April 20, 2015
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Editor’s Note: The following first appeared in the University of Iowa’s Hawk Talk Daily, an e-newsletter that offers a daily look at the Iowa Hawkeyes, delivered free each morning to thousands of fans of the Hawkeyes worldwide. To receive daily news from the Iowa Hawkeyes, sign up HERE.
BY JACK ROSSI
IOWA CITY, Iowa — As head coach JD Reive continues adding pieces to his team, consistency is beginning to show and a sixth place finish in the country shows the University of Iowa men’s gymnastics team is heading down the right path.
For the second time three seasons, the Hawkeyes made team finals at the NCAA Championships, finishing as one of the top teams in the country.
“We showed up as a unit,” Reive said. “It was one team that showed up and we haven’t done that, in that sense, since I have been here. It was a huge cultural shift for them. “
During the NCAAs weekend — one that included two team competitions and an individual competition — Iowa set season-high scores on three events and had an All-American named for a third straight year. Reive says the individual honors won’t be there if the team doesn’t come first.
“This is about the team,” Reive said. “All individual benefit comes from the team being put first and foremost. Once they understand that, everything will be better for them and the program will grow.”
A fifth place finish in 2013 and a sixth place finish this season shows a new standard being set for the Hawkeyes moving forward.
“This year’s finish needs to become standard for us,” Reive said. “At this program’s base, we go to the NCAA team finals, and we should always be top six in the country.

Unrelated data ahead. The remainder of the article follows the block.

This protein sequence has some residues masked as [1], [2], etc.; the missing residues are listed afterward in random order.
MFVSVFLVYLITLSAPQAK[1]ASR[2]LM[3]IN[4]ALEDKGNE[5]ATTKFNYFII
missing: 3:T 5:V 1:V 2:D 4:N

“The new goal is to not have so many ups and downs throughout the season. We want to establish ourselves in the top three and stay there for the duration of the season.”
The Iowa coaches are already looking toward next season by projecting where each gymnast will be a year from now and what skills they can acquire to maximize their production in the new practice facility opening this summer.
“We’ve already started the process of mapping out their skills,” Reive said. “A lot of this stuff takes a year to acquire. Similar to your four-year academic plan, we do the same with gymnasts.”
The plan for each gymnast includes skills that the gymnast wants to learn along with skills the coaches feel is best for that individual moving forward and one final skill is added to make the gymnasts’ routine as unique as possible.
“We want to pick one unique element that you don’t see anybody do,” Reive said. “Every routine looks a bit similar, but we want to pick something that helps each guy stand out and the challenge this summer is finding something for each kid that makes them stand out from the other gymnasts on the floor.”